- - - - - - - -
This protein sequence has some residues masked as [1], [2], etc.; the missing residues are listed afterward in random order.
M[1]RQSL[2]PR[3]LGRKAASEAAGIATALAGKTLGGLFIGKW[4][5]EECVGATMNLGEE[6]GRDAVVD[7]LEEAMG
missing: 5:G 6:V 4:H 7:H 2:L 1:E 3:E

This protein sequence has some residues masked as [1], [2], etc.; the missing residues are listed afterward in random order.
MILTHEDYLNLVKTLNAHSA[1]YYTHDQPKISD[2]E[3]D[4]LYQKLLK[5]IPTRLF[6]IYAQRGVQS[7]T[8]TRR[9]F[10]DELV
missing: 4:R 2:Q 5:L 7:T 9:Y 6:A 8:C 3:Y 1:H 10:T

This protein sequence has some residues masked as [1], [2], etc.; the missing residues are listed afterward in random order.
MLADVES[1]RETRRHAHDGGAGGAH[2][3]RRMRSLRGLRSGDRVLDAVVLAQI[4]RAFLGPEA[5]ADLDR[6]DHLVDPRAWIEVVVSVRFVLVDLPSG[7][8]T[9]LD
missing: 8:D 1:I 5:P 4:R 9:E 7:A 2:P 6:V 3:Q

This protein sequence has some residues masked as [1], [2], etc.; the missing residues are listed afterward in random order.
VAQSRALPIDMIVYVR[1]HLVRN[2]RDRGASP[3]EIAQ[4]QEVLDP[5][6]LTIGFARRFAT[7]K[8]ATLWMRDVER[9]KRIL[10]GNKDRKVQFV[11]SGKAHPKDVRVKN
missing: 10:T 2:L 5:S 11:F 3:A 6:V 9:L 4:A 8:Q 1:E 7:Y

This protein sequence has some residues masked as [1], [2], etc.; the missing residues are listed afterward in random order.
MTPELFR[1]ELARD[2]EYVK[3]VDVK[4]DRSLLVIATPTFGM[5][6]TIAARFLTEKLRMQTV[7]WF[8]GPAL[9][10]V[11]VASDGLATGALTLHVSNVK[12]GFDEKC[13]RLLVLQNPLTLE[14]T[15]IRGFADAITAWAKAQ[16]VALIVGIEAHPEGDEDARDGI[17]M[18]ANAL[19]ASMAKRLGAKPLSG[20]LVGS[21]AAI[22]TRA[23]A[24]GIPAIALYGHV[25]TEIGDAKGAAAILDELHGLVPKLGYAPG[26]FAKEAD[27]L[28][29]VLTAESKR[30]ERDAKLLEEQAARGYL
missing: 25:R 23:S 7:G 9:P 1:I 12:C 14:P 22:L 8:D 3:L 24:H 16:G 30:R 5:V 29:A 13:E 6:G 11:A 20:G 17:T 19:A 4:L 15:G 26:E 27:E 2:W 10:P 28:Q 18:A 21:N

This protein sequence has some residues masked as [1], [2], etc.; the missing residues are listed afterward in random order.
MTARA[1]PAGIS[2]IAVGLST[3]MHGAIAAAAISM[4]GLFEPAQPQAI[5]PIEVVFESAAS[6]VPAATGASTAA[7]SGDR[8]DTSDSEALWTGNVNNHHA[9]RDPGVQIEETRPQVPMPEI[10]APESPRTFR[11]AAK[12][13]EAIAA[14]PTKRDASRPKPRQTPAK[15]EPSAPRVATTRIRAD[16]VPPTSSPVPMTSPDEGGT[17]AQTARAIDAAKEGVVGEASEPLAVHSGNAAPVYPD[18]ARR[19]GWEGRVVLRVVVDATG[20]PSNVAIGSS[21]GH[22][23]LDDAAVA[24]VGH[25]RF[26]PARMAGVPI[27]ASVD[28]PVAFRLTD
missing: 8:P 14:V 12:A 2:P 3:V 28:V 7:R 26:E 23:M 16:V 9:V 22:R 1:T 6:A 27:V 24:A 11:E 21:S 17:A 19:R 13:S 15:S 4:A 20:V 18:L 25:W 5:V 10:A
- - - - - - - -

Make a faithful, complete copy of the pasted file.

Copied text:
This protein sequence has some residues masked as [1], [2], etc.; the missing residues are listed afterward in random order.
M[1]RQSL[2]PR[3]LGRKAASEAAGIATALAGKTLGGLFIGKW[4][5]EECVGATMNLGEE[6]GRDAVVD[7]LEEAMG
missing: 5:G 6:V 4:H 7:H 2:L 1:E 3:E

This protein sequence has some residues masked as [1], [2], etc.; the missing residues are listed afterward in random order.
MILTHEDYLNLVKTLNAHSA[1]YYTHDQPKISD[2]E[3]D[4]LYQKLLK[5]IPTRLF[6]IYAQRGVQS[7]T[8]TRR[9]F[10]DELV
missing: 4:R 2:Q 5:L 7:T 9:Y 6:A 8:C 3:Y 1:H 10:T

This protein sequence has some residues masked as [1], [2], etc.; the missing residues are listed afterward in random order.
MLADVES[1]RETRRHAHDGGAGGAH[2][3]RRMRSLRGLRSGDRVLDAVVLAQI[4]RAFLGPEA[5]ADLDR[6]DHLVDPRAWIEVVVSVRFVLVDLPSG[7][8]T[9]LD
missing: 8:D 1:I 5:P 4:R 9:E 7:A 2:P 6:V 3:Q

This protein sequence has some residues masked as [1], [2], etc.; the missing residues are listed afterward in random order.
VAQSRALPIDMIVYVR[1]HLVRN[2]RDRGASP[3]EIAQ[4]QEVLDP[5][6]LTIGFARRFAT[7]K[8]ATLWMRDVER[9]KRIL[10]GNKDRKVQFV[11]SGKAHPKDVRVKN
missing: 10:T 2:L 5:S 11:F 3:A 6:V 9:L 4:A 8:Q 1:E 7:Y

This protein sequence has some residues masked as [1], [2], etc.; the missing residues are listed afterward in random order.
MTPELFR[1]ELARD[2]EYVK[3]VDVK[4]DRSLLVIATPTFGM[5][6]TIAARFLTEKLRMQTV[7]WF[8]GPAL[9][10]V[11]VASDGLATGALTLHVSNVK[12]GFDEKC[13]RLLVLQNPLTLE[14]T[15]IRGFADAITAWAKAQ[16]VALIVGIEAHPEGDEDARDGI[17]M[18]ANAL[19]ASMAKRLGAKPLSG[20]LVGS[21]AAI[22]TRA[23]A[24]GIPAIALYGHV[25]TEIGDAKGAAAILDELHGLVPKLGYAPG[26]FAKEAD[27]L[28][29]VLTAESKR[30]ERDAKLLEEQAARGYL
missing: 25:R 23:S 7:G 9:P 1:I 12:C 14:P 22:L 8:D 3:L 24:H 16:G 30:R 5:V 29:A 13:E 6:G 11:A 20:G 17:T 19:A 4:L 15:G 26:E 27:E 2:W 10:P 28:Q 18:A 21:N

This protein sequence has some residues masked as [1], [2], etc.; the missing residues are listed afterward in random order.
MTARA[1]PAGIS[2]IAVGLST[3]MHGAIAAAAISM[4]GLFEPAQPQAI[5]PIEVVFESAAS[6]VPAATGASTAA[7]SGDR[8]DTSDSEALWTGNVNNHHA[9]RDPGVQIEETRPQVPMPEI[10]APESPRTFR[11]AAK[12][13]EAIAA[14]PTKRDASRPKPRQTPAK[15]EPSAPRVATTRIRAD[16]VPPTSSPVPMTSPDEGGT[17]AQTARAIDAAKEGVVGEASEPLAVHSGNAAPVYPD[18]ARR[19]GWEGRVVLRVVVDATG[20]PSNVAIGSS[21]GH[22][23]LDDAAVA[24]VGH[25]RF[26]PARMAGVPI[27]ASVD[28]PVAFRLTD
missing: 8:P 14:V 12:A 2:P 3:V 28:V 7:R 26:E 23:M 16:V 9:V 22:R 1:T 6:A 27:V 24:A 11:E 21:S 17:A 19:R 13:S 15:S 4:A 20:V 18:L 25:W 5:V 10:A